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From Andre-John Mas <>
Subject Re: UTF-8 POST request results in corrupted data
Date Sun, 12 Oct 2008 19:17:42 GMT

On 7-Oct-08, at 07:02 , Mark Thomas wrote:

> Andre-John Mas wrote:
>> Thanks for the answer on this point. Reading section 3.7.1 of RFC  
>> 2616
>> indicates that request can specify a character other than the  
>> default.
>> For this reason the following should technically be legal:
>> <form action="" method="post"
>> enctype="application/x-www-form-urlencoded; charset=utf-8"
>> accept-charset="utf-8">
>> What I see, from testing on my Mac, is that Firefox and Safari fail  
>> to
>> pass the charset attribute, but Opera does. What I do notice here is
>> that even though Opera does specify the character set, Tomcat  
>> ignores it
>> replacing the submitted Japanese characters by question
>> marks. This is an indication that UTF-8 was accepted but it was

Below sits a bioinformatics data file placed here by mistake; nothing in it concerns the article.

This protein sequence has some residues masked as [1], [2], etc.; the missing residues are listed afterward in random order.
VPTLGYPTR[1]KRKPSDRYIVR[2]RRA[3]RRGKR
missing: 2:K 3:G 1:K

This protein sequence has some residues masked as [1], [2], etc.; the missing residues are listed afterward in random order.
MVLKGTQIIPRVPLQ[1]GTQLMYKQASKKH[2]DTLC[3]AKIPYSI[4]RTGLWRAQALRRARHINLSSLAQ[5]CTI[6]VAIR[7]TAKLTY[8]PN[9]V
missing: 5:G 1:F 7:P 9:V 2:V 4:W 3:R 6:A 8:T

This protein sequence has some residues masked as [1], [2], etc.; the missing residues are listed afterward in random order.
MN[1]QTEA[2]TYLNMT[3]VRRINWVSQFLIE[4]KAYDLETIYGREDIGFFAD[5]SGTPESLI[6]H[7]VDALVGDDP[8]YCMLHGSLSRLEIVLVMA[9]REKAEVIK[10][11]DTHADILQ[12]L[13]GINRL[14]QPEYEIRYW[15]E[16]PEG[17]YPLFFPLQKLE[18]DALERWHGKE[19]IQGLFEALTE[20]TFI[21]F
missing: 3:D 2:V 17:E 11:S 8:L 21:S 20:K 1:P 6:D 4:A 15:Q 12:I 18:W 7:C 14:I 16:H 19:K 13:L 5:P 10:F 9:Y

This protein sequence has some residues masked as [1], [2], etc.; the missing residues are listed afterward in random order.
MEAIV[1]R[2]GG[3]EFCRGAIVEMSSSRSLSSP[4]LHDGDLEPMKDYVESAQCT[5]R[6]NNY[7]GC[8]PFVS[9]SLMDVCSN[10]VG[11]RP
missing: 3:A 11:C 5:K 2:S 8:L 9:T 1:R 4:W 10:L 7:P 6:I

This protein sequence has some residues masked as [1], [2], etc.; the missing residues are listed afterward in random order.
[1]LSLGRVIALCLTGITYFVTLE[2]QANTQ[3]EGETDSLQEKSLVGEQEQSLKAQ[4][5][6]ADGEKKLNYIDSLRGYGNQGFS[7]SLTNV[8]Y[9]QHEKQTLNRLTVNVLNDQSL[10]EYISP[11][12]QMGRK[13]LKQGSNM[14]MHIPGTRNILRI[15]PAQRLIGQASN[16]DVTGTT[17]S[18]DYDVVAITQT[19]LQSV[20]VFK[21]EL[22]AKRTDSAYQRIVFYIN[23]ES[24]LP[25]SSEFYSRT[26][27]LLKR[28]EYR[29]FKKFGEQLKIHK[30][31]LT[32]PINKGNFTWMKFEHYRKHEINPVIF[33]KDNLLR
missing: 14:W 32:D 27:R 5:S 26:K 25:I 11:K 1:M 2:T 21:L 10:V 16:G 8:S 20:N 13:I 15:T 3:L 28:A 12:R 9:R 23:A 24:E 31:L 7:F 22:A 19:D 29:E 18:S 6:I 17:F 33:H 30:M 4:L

>> converted to ISO-8859-1 and no equivalent mapping was available. With
>> Firefox and Safari I get the same behaviour when I specify:
>>   request.setCharacterEncoding("UTF-8");
>> Basically I am not getting the Japanese characters as typed in the  
>> form.
>> There is a problem here.
> Not that I can see.
> The test JSP half way down this page works quite happily for me on any
> current Tomcat version, with any input.
> If I remove the request.setCharacterEncoding("UTF-8"); line then  
> output is
> corrupted (as expected).
> I then added enctype="application/x-www-form-urlencoded;  
> charset=utf-8" to
> the form and repeated the test. Again, the output was corrupted with  
> IE7
> and FF3 as expected since the charset=utf-8 is dropped by the browser.
> I then used Fiddler to edit request headers and manually added
> charset=utf-8. Everything then worked correctly (as expected).
> Are you sure that valves and filters, such as the request dumper  
> valve, are
> not interfering with your test case?

At this point I am not able to validate this, but from what I can  
remember I was
using a vanilla Tomcat install. I will run further tests when I get a  

One thing that would be worth seeing is how other application servers  
deal with
this, or if anyone from the w3c has any input on this.


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